In the first portion of the vision shown to Joseph Smith and Sidney Rigdon on February 16, 1832, they saw the glory of Jesus Christ and bore witness of Him. They saw Satan thrust out of God’s presence in the premortal existence for rebellion. They were also shown the sons of perdition and learned of the eternal consequences of those who choose to follow Satan.
Suggestions for Teaching
Joseph Smith and Sidney Rigdon see a vision of Heavenly Father and Jesus Christ
For the devotional hymn, invite the class to sing “I Know That My Redeemer Lives” (Hymns, no. 136). The words of this hymn may help students feel the power of the truths they will learn today.
Begin class by inviting students to consider the following situation: While sitting in a class at school, your teacher begins discussing world religions. The teacher asks if there are any Christians in the class who would be willing to share their beliefs about Jesus Christ.
If you were in this situation, what would you say you believe and know about Jesus Christ?
Invite students to look at the diagram they received in the previous lesson, which outlines the vision recorded in Doctrine and Covenants 76. Explain that in today’s lesson they will learn about the first three parts of the vision shown to Joseph Smith and Sidney Rigdon. In the first part of the vision, they saw the Father and the Son in the midst of their glory. Write the following three headings on the board:
What they saw What they heard What they learned
Ask students to write the headings in their class notebooks or scripture study journals. Then invite them to read Doctrine and Covenants 76:20–24 silently and list words or phrases from the verses under the applicable headings. After sufficient time, invite a student to come to the board and act as scribe. Ask the class to share the words or phrases they identified under the first two headings while the student writes them under the appropriate headings on the board.
What doctrines do these verses teach about Jesus Christ? (Invite the student scribe to list the class’s responses on the board under the heading What they learned.)
Students may identify a variety of doctrines, including the following: Jesus Christ is a living, glorified being; Heavenly Father and Jesus Christ are distinct personages; Jesus Christ is the Only Begotten of the Father; Jesus Christ is the Creator of this world and other worlds; and we are begotten sons and daughters unto God.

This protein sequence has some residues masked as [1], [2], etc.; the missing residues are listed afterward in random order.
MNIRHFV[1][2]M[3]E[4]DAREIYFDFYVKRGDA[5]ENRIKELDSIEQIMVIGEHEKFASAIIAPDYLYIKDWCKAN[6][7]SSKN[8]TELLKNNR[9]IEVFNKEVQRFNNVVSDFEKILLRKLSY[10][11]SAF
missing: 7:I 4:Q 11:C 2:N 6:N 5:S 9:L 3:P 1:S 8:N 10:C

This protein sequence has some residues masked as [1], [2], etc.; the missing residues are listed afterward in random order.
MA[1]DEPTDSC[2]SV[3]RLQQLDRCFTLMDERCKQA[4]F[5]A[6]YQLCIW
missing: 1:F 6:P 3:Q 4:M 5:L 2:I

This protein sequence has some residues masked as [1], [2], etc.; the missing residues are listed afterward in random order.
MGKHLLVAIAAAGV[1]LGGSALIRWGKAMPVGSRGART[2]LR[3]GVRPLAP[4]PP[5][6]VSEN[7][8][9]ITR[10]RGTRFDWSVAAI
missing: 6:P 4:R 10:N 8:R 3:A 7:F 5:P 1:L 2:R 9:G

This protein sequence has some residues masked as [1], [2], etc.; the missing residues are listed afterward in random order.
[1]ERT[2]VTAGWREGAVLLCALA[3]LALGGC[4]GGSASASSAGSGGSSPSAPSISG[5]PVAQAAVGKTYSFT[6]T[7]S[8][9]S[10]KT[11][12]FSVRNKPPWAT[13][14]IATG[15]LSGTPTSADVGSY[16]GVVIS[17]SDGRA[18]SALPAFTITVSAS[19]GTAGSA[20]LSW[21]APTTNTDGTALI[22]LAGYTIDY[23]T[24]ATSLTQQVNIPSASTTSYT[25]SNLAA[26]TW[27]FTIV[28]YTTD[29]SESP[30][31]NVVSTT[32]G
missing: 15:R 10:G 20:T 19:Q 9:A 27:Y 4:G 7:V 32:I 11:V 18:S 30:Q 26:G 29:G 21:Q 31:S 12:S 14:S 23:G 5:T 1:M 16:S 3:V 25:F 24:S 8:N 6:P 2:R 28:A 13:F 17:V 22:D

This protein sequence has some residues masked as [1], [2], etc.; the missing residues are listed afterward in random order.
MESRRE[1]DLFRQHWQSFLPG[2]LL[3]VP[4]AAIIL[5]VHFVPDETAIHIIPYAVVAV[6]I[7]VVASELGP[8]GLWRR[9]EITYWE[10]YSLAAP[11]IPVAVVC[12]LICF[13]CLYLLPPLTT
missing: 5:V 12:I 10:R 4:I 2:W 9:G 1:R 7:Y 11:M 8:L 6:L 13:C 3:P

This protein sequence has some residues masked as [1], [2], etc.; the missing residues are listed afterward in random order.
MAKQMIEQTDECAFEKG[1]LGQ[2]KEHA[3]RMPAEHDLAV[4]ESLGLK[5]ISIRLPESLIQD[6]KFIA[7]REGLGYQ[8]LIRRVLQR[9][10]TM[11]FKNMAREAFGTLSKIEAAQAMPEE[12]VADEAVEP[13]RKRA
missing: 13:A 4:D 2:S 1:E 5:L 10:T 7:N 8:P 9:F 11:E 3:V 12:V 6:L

Help students prepare to share their feelings and testimonies pertaining to the truths they identified in verses 20–24 by asking them to respond to one of the following questions in their class notebooks or scripture study journals (write these questions on the board):
Which of these truths are you especially grateful for and why?
Which of these doctrines can you testify of? How do you know it is true?
Complete this sentence: Regarding Jesus Christ, I know …
After students have had sufficient time to write, ask a student to read aloud Joseph Smith and Sidney Rigdon’s testimony in D&C 76:22. Then invite any students who are willing to share their own feelings and testimonies about the resurrected Savior to do so. Consider sharing your testimony about the Savior as well.
Joseph Smith and Sidney Rigdon see a vision of the fall of Lucifer
If possible, provide each student with a copy of the following true/false quiz, or write the quiz statements on the board. Instruct students to write on their copy or on a piece of paper whether each statement is true or false.
Satan was known as Lucifer.
Satan was a spirit in authority in the presence of God.
Satan did not mean to disobey Heavenly Father and Jesus Christ.
There was rejoicing in heaven when Satan was cast out.
Satan makes war with the Saints of God.
After students complete the quiz, explain that Doctrine and Covenants 76:25–29 describes the vision Joseph Smith and Sidney Rigdon saw of the fall of Lucifer. Invite students to read these verses silently and make any changes to their answers based on what they read. After students have verified their answers, review each statement as a class, and invite students to explain their answers using what they learned. Statement 1 is true (see D&C 76:26). Statement 2 is also true (see D&C 76:25–27). You may want to explain to students that the name Lucifer means lightbringer or shining one. He is also known as the “son of the morning.” (See Bible Dictionary, “Lucifer”; Guide to the Scriptures, “Lucifer,” scriptures.lds.org.)
As students explain their answers to statement 3, which is false (see D&C 76:25, 28), help them understand that Satan rebelled. He sought to dethrone Heavenly Father and take His power, kingdom, and glory.
According to verse 25, what was the consequence of Lucifer’s rebellion against Heavenly Father and Jesus Christ? (You may want to invite students to write the following doctrine in the margin of their scriptures next to verse 25: In the premortal existence, Lucifer rebelled against Heavenly Father and Jesus Christ and was cast out.)